The End of the Day ~~ Claire North



Description
The End of the Day by Claire North
At the end of the day, Death visits everyone. Right before that, Charlie does.

You might meet him in a hospital, in a warzone, or at the scene of a traffic accident.

Then again, you might meet him at the North Pole - he gets everywhere, our Charlie.

Would you shake him by the hand, take the gift he offers, or would you pay no attention to the words he says?

Sometimes he is sent as a courtesy, sometimes as a warning. He never knows which.
About the Book
  • Published:
    Apr-2017 (Hardcover)
    Aug-2017 (Paperback)
  • Formats:
    Print / eBook / Audio
  • Pages:
    432
  • Purchase:

 

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The End of the Day is the fourth novel by British author, Claire North. After his interview for a new job as the Harbinger of Death, Charlie was pretty sure he wouldn’t get the job, but apparently, the previous Harbinger thoughts he was suited to it, so he did. Charlie is just an ordinary human. Or perhaps not quite so ordinary: it does take someone a bit special to do this job.

There’s a lot of travel involved, often at very short notice, but the staff in the Office at Milton Keynes make all the arrangements and keep his calendar up to date. And it should be no surprise that Death has an Office: it’s a very busy job and someone needs to keep on top of the schedule. Although it’s murder on relationships, one of the perks of Charlie’s job is getting to hear local music and adding to his collection of losing team football T shirts.

Death comes to everyone and everything eventually, but quite often Charlie comes before. He explains to those he visits that he comes sometimes as a courtesy, sometimes as a warning. He often brings a gift, although he is usually unaware of its significance. He considers it a privilege to honour the living before the end comes. Many he visits are unsurprised; some are angry and try to refuse, but he explains that whether or not Charlie does his job, Death will come.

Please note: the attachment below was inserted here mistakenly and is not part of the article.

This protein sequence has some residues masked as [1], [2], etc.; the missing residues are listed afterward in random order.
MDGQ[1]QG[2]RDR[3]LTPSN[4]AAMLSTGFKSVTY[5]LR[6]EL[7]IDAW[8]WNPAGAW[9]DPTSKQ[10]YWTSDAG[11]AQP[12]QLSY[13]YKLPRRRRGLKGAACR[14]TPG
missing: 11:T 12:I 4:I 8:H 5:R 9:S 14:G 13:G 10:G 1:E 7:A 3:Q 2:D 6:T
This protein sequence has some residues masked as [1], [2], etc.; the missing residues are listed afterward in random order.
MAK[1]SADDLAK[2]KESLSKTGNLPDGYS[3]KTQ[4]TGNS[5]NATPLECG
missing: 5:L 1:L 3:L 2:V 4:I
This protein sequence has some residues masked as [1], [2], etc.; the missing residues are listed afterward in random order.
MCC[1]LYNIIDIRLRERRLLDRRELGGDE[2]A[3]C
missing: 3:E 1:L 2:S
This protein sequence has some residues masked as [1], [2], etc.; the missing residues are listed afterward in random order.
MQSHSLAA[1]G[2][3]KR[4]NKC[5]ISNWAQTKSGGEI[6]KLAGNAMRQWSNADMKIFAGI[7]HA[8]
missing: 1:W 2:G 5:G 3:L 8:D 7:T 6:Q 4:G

Now and then, Charlie runs into the other Harbingers (Pestilence, Famine, War), but mostly it’s a fairly solitary job. People often ask him about Death, but his answers usually fail to satisfy, and occasionally provoke a more violent reaction. And just sometimes, Charlie can’t help getting involved, whether or not that is wise.

Once again, North has come up with an original and very imaginative tale that often takes quite unexpected turns and naturally features, given the subject matter, some moments of rather dark humour. North easily captures the feel of the many locations to which Death sends the Harbinger. Some of Charlie’s encounters are bound to uplift, while other interactions, and the undercurrent represented by snippets of conversation and opinion, are definitely thought-provoking. It’s clever and interesting and there’s certainly a Terry Pratchett feel to it all. Another brilliant read that will have fans eager for more from this talented author.
Marianne
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